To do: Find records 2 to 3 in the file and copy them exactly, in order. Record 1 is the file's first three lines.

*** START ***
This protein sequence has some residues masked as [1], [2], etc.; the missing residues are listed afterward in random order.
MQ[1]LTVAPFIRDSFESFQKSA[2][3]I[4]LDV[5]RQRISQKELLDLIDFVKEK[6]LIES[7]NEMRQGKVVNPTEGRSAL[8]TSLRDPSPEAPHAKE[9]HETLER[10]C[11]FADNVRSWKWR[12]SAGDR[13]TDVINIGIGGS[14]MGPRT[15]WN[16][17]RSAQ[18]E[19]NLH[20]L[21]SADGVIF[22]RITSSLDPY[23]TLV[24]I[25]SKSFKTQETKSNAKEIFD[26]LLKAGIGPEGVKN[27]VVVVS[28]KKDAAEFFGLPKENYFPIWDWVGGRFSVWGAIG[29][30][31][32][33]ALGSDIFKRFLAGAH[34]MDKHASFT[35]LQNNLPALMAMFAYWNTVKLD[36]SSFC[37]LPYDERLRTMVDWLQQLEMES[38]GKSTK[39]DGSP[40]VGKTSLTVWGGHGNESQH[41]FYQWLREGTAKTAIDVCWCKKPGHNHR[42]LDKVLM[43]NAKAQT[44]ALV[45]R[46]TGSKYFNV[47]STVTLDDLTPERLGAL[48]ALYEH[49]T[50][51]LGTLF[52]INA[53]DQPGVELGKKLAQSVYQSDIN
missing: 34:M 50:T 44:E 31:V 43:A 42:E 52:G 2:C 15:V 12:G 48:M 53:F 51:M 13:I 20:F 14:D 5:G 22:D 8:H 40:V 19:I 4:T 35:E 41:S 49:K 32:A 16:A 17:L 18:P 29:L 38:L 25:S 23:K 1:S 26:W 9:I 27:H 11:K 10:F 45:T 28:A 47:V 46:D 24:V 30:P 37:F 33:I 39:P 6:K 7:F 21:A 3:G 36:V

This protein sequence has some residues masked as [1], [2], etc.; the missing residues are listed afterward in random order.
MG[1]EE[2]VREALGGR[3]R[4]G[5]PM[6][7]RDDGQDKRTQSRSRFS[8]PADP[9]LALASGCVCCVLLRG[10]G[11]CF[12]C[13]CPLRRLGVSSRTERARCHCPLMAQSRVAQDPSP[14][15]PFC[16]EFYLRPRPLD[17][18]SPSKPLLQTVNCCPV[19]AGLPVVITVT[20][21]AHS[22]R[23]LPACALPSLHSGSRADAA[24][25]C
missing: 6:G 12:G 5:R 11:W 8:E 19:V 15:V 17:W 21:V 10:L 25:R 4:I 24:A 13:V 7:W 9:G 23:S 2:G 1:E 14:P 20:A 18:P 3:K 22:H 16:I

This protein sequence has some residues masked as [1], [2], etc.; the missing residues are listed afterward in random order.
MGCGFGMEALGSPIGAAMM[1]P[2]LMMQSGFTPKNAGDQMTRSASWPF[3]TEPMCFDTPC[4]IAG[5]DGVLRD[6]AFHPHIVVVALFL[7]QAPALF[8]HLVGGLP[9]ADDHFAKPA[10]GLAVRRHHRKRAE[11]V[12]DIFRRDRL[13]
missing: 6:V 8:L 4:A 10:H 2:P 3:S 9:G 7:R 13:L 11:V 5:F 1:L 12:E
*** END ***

This protein sequence has some residues masked as [1], [2], etc.; the missing residues are listed afterward in random order.
MG[1]EE[2]VREALGGR[3]R[4]G[5]PM[6][7]RDDGQDKRTQSRSRFS[8]PADP[9]LALASGCVCCVLLRG[10]G[11]CF[12]C[13]CPLRRLGVSSRTERARCHCPLMAQSRVAQDPSP[14][15]PFC[16]EFYLRPRPLD[17][18]SPSKPLLQTVNCCPV[19]AGLPVVITVT[20][21]AHS[22]R[23]LPACALPSLHSGSRADAA[24][25]C
missing: 6:G 12:G 5:R 11:W 8:E 19:V 15:V 17:W 21:V 10:L 25:R 4:I 24:A 13:V 7:W 9:G 23:S 2:G 1:E 14:P 20:A 18:P 3:K 22:H 16:I

This protein sequence has some residues masked as [1], [2], etc.; the missing residues are listed afterward in random order.
MGCGFGMEALGSPIGAAMM[1]P[2]LMMQSGFTPKNAGDQMTRSASWPF[3]TEPMCFDTPC[4]IAG[5]DGVLRD[6]AFHPHIVVVALFL[7]QAPALF[8]HLVGGLP[9]ADDHFAKPA[10]GLAVRRHHRKRAE[11]V[12]DIFRRDRL[13]
missing: 6:V 8:L 4:A 10:H 2:P 3:S 9:G 7:R 13:L 11:V 5:F 1:L 12:E